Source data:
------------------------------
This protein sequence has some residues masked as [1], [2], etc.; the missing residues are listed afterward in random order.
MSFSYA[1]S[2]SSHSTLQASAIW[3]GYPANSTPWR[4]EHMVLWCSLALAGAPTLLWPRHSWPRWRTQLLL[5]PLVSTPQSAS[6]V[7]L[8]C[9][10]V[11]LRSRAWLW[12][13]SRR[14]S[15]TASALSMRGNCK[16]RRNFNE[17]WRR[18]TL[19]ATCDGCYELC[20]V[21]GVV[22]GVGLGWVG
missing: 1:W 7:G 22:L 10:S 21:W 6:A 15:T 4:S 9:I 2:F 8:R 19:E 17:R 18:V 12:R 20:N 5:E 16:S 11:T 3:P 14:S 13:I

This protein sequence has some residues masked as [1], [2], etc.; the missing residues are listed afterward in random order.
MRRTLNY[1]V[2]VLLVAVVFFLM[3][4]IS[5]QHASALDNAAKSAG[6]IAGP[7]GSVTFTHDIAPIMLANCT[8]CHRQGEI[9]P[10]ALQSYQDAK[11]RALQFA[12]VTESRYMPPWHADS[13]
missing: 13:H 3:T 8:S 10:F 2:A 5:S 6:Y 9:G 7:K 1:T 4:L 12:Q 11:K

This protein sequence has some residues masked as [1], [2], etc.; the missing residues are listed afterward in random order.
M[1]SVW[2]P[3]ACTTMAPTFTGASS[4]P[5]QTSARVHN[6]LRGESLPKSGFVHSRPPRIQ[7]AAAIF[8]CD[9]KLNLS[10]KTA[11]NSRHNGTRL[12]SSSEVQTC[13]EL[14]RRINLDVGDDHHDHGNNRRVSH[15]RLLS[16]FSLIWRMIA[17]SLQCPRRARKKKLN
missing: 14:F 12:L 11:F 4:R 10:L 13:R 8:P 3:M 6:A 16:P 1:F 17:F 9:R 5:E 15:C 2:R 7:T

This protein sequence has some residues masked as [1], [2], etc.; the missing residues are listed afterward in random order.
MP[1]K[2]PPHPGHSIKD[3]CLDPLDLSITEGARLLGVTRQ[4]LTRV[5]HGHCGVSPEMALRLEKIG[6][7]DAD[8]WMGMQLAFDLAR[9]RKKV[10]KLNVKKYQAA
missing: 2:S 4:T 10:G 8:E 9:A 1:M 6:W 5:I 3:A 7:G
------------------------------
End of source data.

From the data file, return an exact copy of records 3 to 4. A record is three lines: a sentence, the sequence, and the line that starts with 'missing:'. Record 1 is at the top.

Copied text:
This protein sequence has some residues masked as [1], [2], etc.; the missing residues are listed afterward in random order.
M[1]SVW[2]P[3]ACTTMAPTFTGASS[4]P[5]QTSARVHN[6]LRGESLPKSGFVHSRPPRIQ[7]AAAIF[8]CD[9]KLNLS[10]KTA[11]NSRHNGTRL[12]SSSEVQTC[13]EL[14]RRINLDVGDDHHDHGNNRRVSH[15]RLLS[16]FSLIWRMIA[17]SLQCPRRARKKKLN
missing: 14:F 12:L 11:F 4:R 10:L 13:R 8:P 3:M 6:A 16:P 1:F 17:F 9:R 5:E 15:C 2:R 7:T

This protein sequence has some residues masked as [1], [2], etc.; the missing residues are listed afterward in random order.
MP[1]K[2]PPHPGHSIKD[3]CLDPLDLSITEGARLLGVTRQ[4]LTRV[5]HGHCGVSPEMALRLEKIG[6][7]DAD[8]WMGMQLAFDLAR[9]RKKV[10]KLNVKKYQAA
missing: 2:S 4:T 10:G 8:E 9:A 1:M 6:W 5:I 3:A 7:G